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Purpose: To evaluate the use of chemically unchanged tooth material in lateral alveolar ridge augmentation or for the filling of jaw defects. Materials and methods: A total of 20 patients underwent either lateral augmentation of the alveolar process (11 patients) or filling of jaw defects (6 patients) with autogenous unaltered tooth material in a longitudinal 2-year study. In three patients, the jaw defect was so marked that a bone block graft had to be used for augmentation in addition to particulate dental material. In four patients, an autogenous tooth block was exclusively used; in seven, crushed tooth material was exclusively used; and in the remaining six, dystopic teeth that had been extracted were removed, crushed, and reinserted into the defect in particulate form. Fully impacted teeth served as autogenous donor teeth. Results: After a healing time of 3 to 6 months, 28 implants could be placed (10 immediate implants, 18 delayed implants). At 6, 12, and 24 months postrestoration, peri-implant bone loss as assessed by x-ray was 0 mm, 0.4 mm, and 0.6 mm, respectively. Peri-implant probing depth was 1 mm after 1 year and 2 mm after 2 years. Bleeding on probing was not seen in any of the implants after 2 years. Conclusion: Autogenous tooth material appears to be suitable for the restoration of lateral and intraosseous defects of the alveolar ridge with both complete blocks and in particulate form. However, additional long-term studies with higher case numbers will be required for substantiating these results.
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Background/purpose The use of membrane in preventing soft tissue ingrowth during guided bone regeneration (GBR) procedure for better clinical results is controversial. The present study compares and analyzes the clinical results of GBR using the autogenous tooth bone graft (AutoBT; Korea Tooth Bank Co., Seoul, Korea) material with and without the resorbable membrane (Bio-Arm, ACE Surgical. Supply Company, Inc., USA). Materials and methods Patients who received dental implants with simultaneous GBR from the same clinician at the Dental Department of Seoul National University Bundang Hospital from March 2009 to May 2012 were selected in this study. A total of 20 patients with a total number of 30 dental implants were included in this study. The patients who received GBR with resorbable membrane were in Group 1 and those without membrane were in Group 2. AutoBT was grafted in all patients. In each group, pre- and postoperative bone loss, regeneration in percentage (%), and complications were evaluated. Results There was no statistically significant difference in pre- and postoperative reduction of bone defect height, bone level change, and bone regeneration in percentage (%) between the two groups (P > 0.05). Conclusion Both groups showed clinically acceptable bone regeneration without any eventful complications. Within the limitation of this study, we can carefully conclude that the use of resorbable membrane is not a critical factor in GBR when using AutoBT.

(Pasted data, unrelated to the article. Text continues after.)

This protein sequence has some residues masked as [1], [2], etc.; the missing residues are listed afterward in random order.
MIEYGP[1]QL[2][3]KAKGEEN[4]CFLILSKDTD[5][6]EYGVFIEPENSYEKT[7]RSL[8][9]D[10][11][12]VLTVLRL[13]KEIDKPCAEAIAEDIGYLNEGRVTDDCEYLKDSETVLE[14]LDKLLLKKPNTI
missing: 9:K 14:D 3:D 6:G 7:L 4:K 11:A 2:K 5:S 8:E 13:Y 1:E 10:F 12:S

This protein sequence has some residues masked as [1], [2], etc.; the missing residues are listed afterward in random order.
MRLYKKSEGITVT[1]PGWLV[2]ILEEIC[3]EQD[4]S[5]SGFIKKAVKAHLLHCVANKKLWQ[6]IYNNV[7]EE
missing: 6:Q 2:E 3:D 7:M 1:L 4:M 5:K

Article
Objectives To assess the influence of autoclavation on the efficacy of extracted tooth roots (TR) used for vertical alveolar ridge augmentation and two‐stage osseointegration. Material & Methods Maxillary premolars were randomly assigned to either autoclavation (TR‐A) or were left untreated (TR‐C) and used as block grafts for vertical alveolar ridge augmentation in both lower quadrants (n=4 beagle dogs). At 12 weeks, titanium implants were inserted and left to heal for 3 weeks. Histological analyses considered vertical bone gain (BD‐BC); augmented area (AA) and bone‐to‐implant contact (BIC) at vestibular (v) and oral (o) aspects. Results Both TR‐C and TR‐A (exposures n=3) grafts were associated with a replacement resorption and marked vertical bone gain. Median BD‐BC [TR‐C: 1.45 (v) to 1.62 mm (o) vs. TR‐A: 0.97 (v) to 1.79 mm (o)] and AA [TR‐C: 0.64 (v) to 2.36 mm² (o) vs. TR‐A: 0.22 (v) to 2.36 mm² (o) ] values were comparable in both groups. V BIC [TR‐C: 49.32 (v) to 52.97% (o) vs. TR‐A: 25.34 (v) to 46.11% (o)] values were significantly higher in the TR‐C group. Conclusions Both TR‐C and TR‐A grafts equally supported vertical alveolar ridge augmentation, however, osseointegration was partially facilitated in the TR‐C group. This article is protected by copyright. All rights reserved.